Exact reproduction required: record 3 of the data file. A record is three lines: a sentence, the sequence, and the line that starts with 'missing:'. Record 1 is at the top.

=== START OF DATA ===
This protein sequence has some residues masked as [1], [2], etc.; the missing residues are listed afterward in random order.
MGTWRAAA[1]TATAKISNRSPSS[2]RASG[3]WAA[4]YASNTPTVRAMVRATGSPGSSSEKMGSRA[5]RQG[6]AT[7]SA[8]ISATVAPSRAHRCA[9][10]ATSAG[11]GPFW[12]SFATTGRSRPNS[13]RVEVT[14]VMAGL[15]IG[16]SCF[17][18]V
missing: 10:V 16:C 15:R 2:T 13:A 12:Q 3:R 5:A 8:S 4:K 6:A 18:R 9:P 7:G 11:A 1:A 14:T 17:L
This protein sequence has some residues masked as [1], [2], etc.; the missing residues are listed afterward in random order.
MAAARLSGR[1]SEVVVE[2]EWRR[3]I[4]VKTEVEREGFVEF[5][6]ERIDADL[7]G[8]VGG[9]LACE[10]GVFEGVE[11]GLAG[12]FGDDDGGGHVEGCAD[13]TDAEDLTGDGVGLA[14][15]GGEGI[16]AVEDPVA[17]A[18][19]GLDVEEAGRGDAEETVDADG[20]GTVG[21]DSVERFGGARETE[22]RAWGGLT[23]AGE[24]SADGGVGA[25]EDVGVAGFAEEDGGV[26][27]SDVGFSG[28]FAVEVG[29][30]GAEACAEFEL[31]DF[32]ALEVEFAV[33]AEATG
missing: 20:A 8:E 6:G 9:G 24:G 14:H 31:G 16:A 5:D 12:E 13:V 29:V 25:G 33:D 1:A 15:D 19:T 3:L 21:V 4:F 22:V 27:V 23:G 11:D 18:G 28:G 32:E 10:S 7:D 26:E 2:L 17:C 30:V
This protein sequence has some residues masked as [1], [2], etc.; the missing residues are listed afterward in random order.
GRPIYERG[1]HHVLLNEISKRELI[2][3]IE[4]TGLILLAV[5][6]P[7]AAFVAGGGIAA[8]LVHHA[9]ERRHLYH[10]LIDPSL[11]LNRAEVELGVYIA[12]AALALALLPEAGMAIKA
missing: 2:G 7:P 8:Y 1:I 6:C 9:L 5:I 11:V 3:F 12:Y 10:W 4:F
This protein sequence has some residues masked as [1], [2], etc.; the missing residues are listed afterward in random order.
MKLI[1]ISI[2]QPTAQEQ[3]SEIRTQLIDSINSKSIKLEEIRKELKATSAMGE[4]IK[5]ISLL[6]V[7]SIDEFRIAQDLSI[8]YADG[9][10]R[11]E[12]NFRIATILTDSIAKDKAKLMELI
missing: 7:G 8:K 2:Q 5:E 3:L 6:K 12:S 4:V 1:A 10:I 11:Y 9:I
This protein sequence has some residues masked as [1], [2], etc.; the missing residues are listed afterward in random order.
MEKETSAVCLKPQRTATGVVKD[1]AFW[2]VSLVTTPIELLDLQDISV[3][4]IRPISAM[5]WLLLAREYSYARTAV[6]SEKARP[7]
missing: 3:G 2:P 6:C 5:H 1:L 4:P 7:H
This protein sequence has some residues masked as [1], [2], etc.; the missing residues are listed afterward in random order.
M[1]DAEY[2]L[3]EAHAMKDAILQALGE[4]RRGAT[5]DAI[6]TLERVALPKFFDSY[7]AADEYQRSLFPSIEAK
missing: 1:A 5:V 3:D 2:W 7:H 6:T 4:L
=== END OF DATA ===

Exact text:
This protein sequence has some residues masked as [1], [2], etc.; the missing residues are listed afterward in random order.
GRPIYERG[1]HHVLLNEISKRELI[2][3]IE[4]TGLILLAV[5][6]P[7]AAFVAGGGIAA[8]LVHHA[9]ERRHLYH[10]LIDPSL[11]LNRAEVELGVYIA[12]AALALALLPEAGMAIKA
missing: 2:G 7:P 8:Y 1:I 6:C 9:L 5:I 11:V 3:F 12:Y 10:W 4:F